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Huskies smarting after loss to Oregon, USC up next

Posted: October 9, 2012 - 12:04am
Washington running back Bishop Sankey, right, looks to gain yardage against Oregon defenders Terrence Mitchell, left, and Dane Ebanez during the first half of an NCAA college football game in Eugene, Ore., Saturday, Oct. 6, 2012. (AP Photo/Don Ryan)  Don Ryan
Don Ryan
Washington running back Bishop Sankey, right, looks to gain yardage against Oregon defenders Terrence Mitchell, left, and Dane Ebanez during the first half of an NCAA college football game in Eugene, Ore., Saturday, Oct. 6, 2012. (AP Photo/Don Ryan)

SEATTLE — Steve Sarkisian was annoyed and frustrated walking out of Autzen Stadium after Washington’s mistakes turned a chance to showcase the Huskies into an Oregon laugher before the first quarter was even finished.

A day of review didn’t make Sarkisian feel any better on Monday. And he wasn’t alone in his frustration.

“There’s nothing good about losing by 30 points,” Washington quarterback Keith Price said. “It was just as bad.”

The Huskies lost 52-21 to the second-ranked Ducks on Saturday night in a game that was essentially decided once Oregon jumped to a 21-0 lead after less than a quarter and led 35-7 at halftime. It was Oregon’s ninth straight win over Washington.

The Huskies don’t get any relief this week, closing out a brutal stretch against teams ranked in the upper half of The Associated Press Top 25 when they host No. 11 USC on Saturday, a team that Sarkisian believes has the best starting lineup of any Pac-12 squad.

“You just look at their starting 22, they are a really, really talented group,” Sarkisian said.

While Washington seems to have found some offensive answers in sophomore running back Bishop Sankey, who topped 100 yards in three straight games, the Huskies’ concerns now center on a passing game that was expected to be their strength.

Price is completing nearly 60 percent of his throws, but is averaging just 176 yards per game and has thrown only five touchdowns versus four interceptions. One of those interceptions was a forced throw in the first quarter on Saturday that Oregon’s Avery Patterson returned 43 yards for a touchdown.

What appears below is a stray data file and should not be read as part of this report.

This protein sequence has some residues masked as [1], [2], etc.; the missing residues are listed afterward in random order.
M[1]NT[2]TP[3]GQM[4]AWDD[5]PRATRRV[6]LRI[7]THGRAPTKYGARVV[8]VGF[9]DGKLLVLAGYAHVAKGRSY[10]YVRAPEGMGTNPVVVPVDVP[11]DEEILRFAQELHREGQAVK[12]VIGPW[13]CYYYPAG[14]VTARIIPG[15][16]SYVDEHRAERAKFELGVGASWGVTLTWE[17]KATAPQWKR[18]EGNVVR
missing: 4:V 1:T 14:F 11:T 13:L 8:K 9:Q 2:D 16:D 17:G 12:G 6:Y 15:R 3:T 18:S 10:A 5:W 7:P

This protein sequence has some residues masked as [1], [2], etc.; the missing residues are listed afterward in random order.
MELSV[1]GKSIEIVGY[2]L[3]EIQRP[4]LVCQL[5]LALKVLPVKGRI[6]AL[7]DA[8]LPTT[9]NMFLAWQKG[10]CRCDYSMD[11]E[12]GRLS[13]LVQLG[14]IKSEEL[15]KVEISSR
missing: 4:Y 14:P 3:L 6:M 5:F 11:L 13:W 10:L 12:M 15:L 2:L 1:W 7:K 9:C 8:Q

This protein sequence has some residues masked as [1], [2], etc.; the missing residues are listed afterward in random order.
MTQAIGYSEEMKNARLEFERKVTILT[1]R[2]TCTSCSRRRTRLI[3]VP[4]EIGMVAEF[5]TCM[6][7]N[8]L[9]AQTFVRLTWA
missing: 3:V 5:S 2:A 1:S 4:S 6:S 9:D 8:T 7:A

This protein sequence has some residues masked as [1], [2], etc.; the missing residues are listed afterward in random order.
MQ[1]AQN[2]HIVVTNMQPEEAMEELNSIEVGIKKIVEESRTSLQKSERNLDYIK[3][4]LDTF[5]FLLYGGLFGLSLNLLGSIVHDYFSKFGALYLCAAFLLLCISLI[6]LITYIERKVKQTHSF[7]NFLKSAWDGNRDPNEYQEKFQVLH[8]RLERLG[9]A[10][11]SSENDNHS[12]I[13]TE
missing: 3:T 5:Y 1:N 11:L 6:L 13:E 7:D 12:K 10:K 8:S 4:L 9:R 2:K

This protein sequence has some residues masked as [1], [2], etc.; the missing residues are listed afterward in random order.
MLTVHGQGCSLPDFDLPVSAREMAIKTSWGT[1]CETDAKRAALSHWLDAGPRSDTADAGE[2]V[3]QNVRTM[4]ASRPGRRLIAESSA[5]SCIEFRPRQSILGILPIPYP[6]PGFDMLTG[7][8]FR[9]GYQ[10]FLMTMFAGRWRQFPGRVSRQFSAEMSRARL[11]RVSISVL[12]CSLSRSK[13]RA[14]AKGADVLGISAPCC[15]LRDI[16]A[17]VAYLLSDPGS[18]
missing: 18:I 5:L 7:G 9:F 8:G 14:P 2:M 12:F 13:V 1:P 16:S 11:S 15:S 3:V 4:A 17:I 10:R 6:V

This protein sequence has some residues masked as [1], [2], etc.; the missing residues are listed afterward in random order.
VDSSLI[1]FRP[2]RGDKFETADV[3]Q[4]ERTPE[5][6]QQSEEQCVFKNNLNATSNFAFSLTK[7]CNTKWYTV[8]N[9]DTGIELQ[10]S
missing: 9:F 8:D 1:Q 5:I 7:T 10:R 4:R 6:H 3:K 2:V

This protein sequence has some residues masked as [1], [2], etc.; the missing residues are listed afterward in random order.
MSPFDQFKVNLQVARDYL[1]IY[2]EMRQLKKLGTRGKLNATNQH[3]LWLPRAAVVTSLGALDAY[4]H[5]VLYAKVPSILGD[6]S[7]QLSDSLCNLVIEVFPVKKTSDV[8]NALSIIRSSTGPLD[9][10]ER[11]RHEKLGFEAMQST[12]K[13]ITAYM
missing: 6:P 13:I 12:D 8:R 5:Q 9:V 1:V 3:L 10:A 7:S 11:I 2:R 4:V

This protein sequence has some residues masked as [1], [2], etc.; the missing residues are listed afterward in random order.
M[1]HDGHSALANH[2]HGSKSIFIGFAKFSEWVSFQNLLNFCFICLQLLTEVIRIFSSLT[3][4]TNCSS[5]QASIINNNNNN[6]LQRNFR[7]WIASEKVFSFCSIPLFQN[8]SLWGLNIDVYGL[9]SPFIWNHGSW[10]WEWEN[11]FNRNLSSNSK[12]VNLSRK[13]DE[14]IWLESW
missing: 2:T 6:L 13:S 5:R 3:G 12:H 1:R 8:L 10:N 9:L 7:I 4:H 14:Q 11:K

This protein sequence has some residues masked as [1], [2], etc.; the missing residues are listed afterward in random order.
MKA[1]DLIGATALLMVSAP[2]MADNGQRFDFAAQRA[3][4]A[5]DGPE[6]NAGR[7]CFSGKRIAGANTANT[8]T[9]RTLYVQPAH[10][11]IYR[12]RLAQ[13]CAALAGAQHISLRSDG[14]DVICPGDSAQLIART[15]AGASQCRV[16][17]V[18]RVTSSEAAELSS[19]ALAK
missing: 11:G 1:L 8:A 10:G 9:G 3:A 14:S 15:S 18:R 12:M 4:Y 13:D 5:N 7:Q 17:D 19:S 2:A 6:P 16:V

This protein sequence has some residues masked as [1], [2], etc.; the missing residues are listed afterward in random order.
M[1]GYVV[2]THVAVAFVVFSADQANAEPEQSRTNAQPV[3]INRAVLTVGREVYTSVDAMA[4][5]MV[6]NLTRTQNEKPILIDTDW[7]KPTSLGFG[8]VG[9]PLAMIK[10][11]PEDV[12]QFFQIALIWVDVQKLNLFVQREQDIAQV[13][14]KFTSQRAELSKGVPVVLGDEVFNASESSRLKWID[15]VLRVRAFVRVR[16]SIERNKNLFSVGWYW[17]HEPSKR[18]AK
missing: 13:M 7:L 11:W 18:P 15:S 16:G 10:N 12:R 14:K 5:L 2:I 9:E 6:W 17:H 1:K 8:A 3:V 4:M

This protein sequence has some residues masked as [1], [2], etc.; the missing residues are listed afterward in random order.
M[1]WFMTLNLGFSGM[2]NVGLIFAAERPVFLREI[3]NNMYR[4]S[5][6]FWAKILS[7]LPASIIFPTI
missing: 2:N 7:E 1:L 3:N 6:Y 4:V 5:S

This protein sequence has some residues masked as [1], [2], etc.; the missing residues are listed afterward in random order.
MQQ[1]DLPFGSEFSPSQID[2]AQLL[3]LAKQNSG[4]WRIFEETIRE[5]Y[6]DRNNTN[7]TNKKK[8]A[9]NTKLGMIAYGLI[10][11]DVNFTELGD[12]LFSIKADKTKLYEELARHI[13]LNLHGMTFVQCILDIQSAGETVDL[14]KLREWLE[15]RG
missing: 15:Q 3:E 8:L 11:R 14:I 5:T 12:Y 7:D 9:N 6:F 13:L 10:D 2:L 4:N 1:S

It was a poor decision by Price, who was extremely hard on himself after the loss. Sarkisian tried to deflect some of the blame Monday, saying there are multiple reasons why Price has yet to match his play from his stellar sophomore season. The Huskies are without two expected skill position starters in running back Jesse Callier and wide receiver James Johnson, and are missing four expected starters on the offensive line from the end of last season.

Sarkisian met with Price early Monday, delivering the message that Price should get back to the relaxed way he played a year ago.

“I think that’s been the theme all year is not worrying about everyone else. It’s so hard to do and I’ve been struggling with that and I have to enjoy the game,” Price said. “I don’t think I’ve been enjoying the game the past couple of weeks. I haven’t been playing with the same passion as last year and the same people, the same confidence, the same swagger. I’ve got to get back to that.”

Price was 19 of 31 for just 145 yards against the Ducks, his lowest yards passing of the season. He was held without a touchdown passing for the second time, the previous time coming against LSU last month.

While Kasen Williams and tight end Austin Seferian-Jenkins have done their part as the main pass catchers for Price, a third target has yet to emerge. Williams and Seferian-Jenkins have 55 of Washington’s 97 total receptions this season and no other receiver has caught more than seven passes.

Combine that with the Huskies’ shuffling of their offensive line due to injuries — which has finally solidified in the past two weeks — and there are reasons why Price has been off, even if he doesn’t want to accept those possible excuses.

“I don’t feel like we have that rhythm that we had last year, that just consistent rhythm of just moving the ball at will and scoring touchdowns in the red zone at will and part of that is on me,” Price said.

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